That doesn’t really make sense. It would be more like a scatter plot than a continuous function, and I don’t see any reason why that should be the case. It makes more sense that the parallel worlds closest to our own would look very similar to our own, except some objects would be bigger, some would be smaller, and some would stay the same. The rates of change could be very different, of course, depending on slope with respect to this 5th axis.

So, sadly, the possibility of moving 1 mm along this 5th axis and discovering magical new worlds is slim. The book is more like a flipbook, with each page very similar to the last. But maybe if we travelled far enough… it could be a whole new kind of frontier! Of course, if the rest of the universe is 5-dimensional, then we probably are too… so that’d be a little weird. Well. It’d take some getting used to. Not as weird as you might expect, probably.

Along some axis we can’t see, perhaps the various cosmological constants that shape our universe change. Maybe the amount of dark energy (if it even exists) changes. If the expansion of our galaxy is dependent upon the amount of dark energy, and if the amount of dark energy is variable… well, maybe, to avoid a situation where the universe tears itself apart, or where it collapses, we could escape along this 5th axis to a dark energy “sweet spot” (red).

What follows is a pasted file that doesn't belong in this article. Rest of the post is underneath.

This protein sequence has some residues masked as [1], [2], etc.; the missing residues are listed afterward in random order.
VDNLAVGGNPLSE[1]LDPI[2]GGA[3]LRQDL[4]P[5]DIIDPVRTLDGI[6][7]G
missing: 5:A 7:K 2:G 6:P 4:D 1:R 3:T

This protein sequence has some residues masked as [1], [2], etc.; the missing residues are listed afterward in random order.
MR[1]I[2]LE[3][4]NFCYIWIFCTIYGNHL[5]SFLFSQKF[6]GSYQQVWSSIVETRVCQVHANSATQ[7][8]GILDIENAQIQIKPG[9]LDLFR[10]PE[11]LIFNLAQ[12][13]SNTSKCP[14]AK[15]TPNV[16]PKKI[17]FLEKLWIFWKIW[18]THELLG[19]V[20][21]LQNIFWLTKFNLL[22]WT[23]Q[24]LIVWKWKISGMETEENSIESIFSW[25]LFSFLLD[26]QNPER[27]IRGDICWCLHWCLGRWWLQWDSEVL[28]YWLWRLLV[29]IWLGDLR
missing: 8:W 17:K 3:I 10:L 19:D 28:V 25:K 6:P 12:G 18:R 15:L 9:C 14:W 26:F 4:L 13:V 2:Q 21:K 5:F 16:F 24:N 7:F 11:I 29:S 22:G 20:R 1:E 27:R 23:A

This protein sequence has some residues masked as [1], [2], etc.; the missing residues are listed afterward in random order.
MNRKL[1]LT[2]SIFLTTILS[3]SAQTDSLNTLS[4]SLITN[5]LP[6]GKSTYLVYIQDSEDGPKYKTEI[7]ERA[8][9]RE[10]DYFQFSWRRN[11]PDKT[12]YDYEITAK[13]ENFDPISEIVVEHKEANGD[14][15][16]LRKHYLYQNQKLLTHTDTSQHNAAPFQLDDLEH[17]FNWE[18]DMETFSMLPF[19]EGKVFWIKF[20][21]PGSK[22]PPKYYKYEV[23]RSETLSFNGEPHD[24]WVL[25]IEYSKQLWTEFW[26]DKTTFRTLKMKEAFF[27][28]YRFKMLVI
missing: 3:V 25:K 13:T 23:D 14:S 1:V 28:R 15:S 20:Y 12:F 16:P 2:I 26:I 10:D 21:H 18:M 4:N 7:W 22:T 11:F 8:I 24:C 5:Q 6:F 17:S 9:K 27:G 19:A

Maybe an extra dimension could be used for other things, like combating entropy by siphoning energy away from other parts of the universe (multiverse? megaverse? whatever…).

Or maybe we’re just stuck in our lonely four dimensions. I don’t see why there would be dimensions we can’t perceive. Then again, I also don’t see why there should only be 4 dimensions. What an arbitrary number! Maybe there are INFINITE dimensions! Why not? :)

Tuesday, November 04, 2008


I voted.